Room to Roam at Saltese

June 29, 2021

By Jon Jonckers, Conservancy Volunteer, Professional Photographer & Writer

Most Inland Northwest residents know about Liberty Lake near the Idaho-Washington border, but few are aware that an even larger lake once existed only a few miles west. Named after Chief Andrew Seltice, the Saltese Lake was completely drained beginning in the 1890s by Spokane Valley pioneer, Peter Morrison, who homesteaded the area and drained the lake to make more pastures for his cattle In recent decades the cattle have largely gone as suburbs expanded.

A runner descends one of the popular trails in the Saltese Uplands

In the midst of these changes, the Conservancy and other groups are restoring Saltese Lake marsh lands for wildlife and people to enjoy. Spokane County Environmental Services Department acquired several hundred acres of the Saltese Flats adjacent to this area in 2010 and have been successfully restoring the historic wetlands and creating a network of trails. Restored wetlands in that area will provide multiple community benefits including delaying runoff to recharge the Spokane Valley-Rathdrum Prairie Aquifer, which in turn, could increase flow in the Spokane River during late summer months.

The Saltese Uplands Conservation Area is home to songbirds, upland game birds, birds of prey and a multitude of terrestrial wildlife. Covering over 550 acres, the area features miles of multiuse trails for hiking, trail running, horseback riding and bird watching. Since the County’s initial land acquisition back in 2011, the Saltese Uplands has quickly become a favorite location for all kinds of nature exploration. The good news is that the Saltese Uplands is poised to become even better.

A cloudy sky reflects in rehabilitated Saltese Lake, a project by the county to restore historic wetlands to this area

Inland Northwest Land Conservancy is raising money to buy an adjacent 55-acre property for public enjoyment of nature instead of residential development. (LINK to Send Money to Buy More Saltese Uplands) It’s on the western side of Carlson Hill, which most users recognize by the water tank on the summit. This property is situated in an area of rapid development and will now be exempt from being developed. With the 55 additional acres, the public will have access to roughly 607 acres, a 10% increase in overall size.  Once purchased, the land will be open for hiking, mountain biking and other non-motorized uses. This addition is close to the site for the proposed Doris Morrison Learning Center, which means future generations of school children would enjoy this wonderful area for decades. With its conservation partners, your Conservancy has created a mosaic of rich habitat from the Liberty Lake Cedar Grove, to Mica Peak, through the Saltese Lake area and into the Dishman Hills.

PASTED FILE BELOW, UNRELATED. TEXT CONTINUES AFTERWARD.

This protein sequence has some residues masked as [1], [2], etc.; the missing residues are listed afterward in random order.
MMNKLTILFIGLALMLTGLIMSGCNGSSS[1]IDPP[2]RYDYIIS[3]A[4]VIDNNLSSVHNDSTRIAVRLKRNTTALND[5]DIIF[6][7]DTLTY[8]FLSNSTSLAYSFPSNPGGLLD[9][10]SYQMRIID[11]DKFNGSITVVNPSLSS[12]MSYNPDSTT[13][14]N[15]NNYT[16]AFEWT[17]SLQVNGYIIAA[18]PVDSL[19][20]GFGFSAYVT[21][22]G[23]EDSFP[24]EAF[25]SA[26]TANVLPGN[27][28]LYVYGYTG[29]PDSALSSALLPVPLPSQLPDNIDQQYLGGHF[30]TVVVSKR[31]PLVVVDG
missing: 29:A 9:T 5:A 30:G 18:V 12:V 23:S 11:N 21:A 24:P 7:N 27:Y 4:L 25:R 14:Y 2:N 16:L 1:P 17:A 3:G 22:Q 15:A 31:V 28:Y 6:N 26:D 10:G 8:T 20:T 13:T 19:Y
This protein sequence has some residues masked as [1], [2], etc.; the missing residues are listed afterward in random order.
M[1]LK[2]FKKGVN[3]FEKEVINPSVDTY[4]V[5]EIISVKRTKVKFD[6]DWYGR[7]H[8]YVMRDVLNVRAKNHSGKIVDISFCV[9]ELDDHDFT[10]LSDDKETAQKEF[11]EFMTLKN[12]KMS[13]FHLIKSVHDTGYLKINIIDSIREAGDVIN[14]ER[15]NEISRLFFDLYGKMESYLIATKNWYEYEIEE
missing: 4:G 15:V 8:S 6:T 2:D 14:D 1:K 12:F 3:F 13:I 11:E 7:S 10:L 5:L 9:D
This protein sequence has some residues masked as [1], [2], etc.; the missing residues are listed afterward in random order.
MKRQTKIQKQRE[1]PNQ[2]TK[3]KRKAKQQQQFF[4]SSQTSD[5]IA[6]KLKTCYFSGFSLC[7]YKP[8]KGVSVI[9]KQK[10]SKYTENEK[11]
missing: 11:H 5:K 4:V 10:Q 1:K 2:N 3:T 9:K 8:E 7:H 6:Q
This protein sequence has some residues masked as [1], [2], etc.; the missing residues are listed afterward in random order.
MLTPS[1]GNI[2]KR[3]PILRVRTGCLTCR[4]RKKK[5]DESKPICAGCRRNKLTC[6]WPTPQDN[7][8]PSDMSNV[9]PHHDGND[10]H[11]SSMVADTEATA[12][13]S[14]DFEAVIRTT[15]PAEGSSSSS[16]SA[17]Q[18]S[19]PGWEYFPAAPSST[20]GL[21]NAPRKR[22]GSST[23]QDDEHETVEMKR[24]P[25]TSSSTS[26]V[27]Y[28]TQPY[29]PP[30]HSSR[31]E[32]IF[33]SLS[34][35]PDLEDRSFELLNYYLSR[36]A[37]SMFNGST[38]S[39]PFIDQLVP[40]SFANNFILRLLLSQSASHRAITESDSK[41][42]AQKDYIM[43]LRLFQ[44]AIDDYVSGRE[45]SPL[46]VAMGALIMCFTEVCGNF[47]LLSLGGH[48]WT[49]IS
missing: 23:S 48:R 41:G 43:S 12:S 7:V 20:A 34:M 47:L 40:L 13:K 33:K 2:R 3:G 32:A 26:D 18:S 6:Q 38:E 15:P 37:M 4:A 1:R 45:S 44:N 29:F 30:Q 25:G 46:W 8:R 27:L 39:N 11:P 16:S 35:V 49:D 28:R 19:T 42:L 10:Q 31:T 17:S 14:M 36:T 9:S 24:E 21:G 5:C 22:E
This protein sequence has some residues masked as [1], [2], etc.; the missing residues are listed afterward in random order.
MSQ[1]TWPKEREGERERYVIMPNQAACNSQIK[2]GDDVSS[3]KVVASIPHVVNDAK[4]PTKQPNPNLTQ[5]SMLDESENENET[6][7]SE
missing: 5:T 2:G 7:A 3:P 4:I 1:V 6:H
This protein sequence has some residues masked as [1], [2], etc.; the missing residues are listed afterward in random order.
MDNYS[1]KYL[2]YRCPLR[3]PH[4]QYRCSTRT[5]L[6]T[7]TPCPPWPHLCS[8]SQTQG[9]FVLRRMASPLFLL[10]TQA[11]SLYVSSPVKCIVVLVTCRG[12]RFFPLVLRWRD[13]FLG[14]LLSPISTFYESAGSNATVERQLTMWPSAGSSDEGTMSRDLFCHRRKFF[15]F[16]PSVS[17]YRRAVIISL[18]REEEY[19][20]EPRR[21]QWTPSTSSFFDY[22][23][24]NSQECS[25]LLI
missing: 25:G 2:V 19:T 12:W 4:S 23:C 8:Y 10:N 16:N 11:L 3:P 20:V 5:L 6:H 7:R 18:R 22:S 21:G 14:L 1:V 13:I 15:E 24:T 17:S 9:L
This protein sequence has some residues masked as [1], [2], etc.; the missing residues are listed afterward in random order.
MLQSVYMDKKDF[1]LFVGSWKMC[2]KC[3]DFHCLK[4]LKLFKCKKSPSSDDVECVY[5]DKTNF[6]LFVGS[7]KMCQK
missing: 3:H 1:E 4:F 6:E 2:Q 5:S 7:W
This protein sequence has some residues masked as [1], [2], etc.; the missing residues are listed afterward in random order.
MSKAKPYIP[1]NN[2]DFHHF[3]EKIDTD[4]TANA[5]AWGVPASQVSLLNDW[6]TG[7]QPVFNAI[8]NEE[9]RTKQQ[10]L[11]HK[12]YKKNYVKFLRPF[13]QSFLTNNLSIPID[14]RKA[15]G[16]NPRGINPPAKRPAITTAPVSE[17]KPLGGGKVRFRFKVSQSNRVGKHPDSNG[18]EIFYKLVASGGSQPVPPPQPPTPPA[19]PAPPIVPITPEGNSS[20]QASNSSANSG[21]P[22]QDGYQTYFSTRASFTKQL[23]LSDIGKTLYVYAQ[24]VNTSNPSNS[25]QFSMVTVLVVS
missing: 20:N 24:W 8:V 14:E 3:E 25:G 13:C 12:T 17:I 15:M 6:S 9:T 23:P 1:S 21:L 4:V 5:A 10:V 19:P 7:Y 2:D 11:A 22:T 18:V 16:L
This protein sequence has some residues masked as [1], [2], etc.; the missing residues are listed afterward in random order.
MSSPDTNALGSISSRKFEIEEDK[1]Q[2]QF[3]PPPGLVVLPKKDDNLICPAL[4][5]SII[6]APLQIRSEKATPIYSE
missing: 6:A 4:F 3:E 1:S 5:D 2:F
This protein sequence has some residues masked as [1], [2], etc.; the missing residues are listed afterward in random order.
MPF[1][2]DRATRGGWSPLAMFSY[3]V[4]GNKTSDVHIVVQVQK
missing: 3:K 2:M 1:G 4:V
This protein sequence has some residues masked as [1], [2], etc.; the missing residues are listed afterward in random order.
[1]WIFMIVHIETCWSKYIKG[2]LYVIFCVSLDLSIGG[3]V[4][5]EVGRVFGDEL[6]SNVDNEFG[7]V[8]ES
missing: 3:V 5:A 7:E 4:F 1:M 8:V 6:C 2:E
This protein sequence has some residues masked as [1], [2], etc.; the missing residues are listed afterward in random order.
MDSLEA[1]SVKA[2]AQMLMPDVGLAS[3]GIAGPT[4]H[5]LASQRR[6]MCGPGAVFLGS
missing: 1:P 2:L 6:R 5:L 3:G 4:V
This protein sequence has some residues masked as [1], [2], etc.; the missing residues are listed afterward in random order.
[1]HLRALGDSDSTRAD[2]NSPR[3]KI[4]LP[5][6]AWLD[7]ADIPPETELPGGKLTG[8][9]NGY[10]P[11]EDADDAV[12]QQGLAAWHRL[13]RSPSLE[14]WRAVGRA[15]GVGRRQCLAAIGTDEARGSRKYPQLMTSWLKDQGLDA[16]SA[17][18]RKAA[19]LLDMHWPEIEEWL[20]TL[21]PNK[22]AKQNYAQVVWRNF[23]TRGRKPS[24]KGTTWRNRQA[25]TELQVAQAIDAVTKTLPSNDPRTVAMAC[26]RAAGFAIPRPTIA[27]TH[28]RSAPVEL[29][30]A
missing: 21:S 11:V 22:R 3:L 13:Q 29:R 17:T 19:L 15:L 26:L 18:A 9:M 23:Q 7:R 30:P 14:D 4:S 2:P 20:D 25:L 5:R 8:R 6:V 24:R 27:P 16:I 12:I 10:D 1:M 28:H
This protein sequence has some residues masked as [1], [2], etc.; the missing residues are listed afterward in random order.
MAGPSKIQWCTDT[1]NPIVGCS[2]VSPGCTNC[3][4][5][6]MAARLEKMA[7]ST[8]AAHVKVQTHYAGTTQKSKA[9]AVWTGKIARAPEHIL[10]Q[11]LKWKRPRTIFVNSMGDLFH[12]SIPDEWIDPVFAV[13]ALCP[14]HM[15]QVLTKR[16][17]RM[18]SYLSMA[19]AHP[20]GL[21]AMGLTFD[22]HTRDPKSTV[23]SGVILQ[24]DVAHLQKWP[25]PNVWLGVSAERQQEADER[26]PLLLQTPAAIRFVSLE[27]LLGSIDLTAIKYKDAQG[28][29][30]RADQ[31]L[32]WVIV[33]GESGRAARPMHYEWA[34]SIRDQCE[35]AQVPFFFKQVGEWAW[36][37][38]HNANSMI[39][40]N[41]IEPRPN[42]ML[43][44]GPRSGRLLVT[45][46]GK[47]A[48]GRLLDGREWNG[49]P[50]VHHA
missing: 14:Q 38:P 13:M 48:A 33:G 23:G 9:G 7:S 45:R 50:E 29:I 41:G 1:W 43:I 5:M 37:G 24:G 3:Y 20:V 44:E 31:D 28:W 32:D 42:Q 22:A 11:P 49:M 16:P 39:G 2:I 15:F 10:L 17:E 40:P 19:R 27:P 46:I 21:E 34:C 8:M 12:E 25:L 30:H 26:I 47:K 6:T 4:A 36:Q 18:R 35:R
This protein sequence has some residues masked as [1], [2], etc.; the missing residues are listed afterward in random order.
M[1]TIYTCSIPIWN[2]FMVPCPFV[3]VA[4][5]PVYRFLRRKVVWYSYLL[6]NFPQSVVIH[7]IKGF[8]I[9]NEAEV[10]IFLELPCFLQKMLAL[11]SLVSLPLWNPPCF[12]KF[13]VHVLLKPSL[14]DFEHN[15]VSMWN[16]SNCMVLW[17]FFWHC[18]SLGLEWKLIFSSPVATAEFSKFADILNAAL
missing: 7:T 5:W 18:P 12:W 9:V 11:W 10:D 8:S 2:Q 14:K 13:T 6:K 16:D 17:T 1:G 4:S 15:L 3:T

Since 2018, the recreational visitor numbers at Saltese Uplands have increased by 119%, illustrating just how popular and crucial this area is for inspiring a love of nature. The Conservancy secured a very generous purchase and sale agreement from a conservation minded seller; however, we need the community’s help to raise $500,000 by the end of the year to secure and own the land. If acquired, then future trail development will be in partnership with the Spokane County Parks and Recreation Department to enhance the already well designed and much-loved trail system. These 55 acres (about 42 football fields in size) are a key element toward finalizing a conservation area with a healthy wildlife system and preserving some beloved trails that might otherwise become another suburb.

Mt. Spokane, in the background, is one of many iconic outdoor spaces visible from the summit of the Saltese Uplands

Todd Dunfield, the Conservancy’s Community Conservation Program Manager, says, “This is one of a myriad of ways that we continue to connect people with the land essential to life here in the Inland Northwest. With the addition of these 55 acres conserved at Saltese Uplands, the Spokane and Coeur d’Alene community will now have a 600-acre natural space to enjoy meandering trails, gorgeous sunsets, and picturesque wildlife for generations.”

Protecting land and water for the health and future of our community, the natural world, and the climate, is at the center of our work. With your help, we can protect this beautiful pocket of green space to help foster a love a nature for generations to come!

Learn more or donate on our Saltese Expansion page.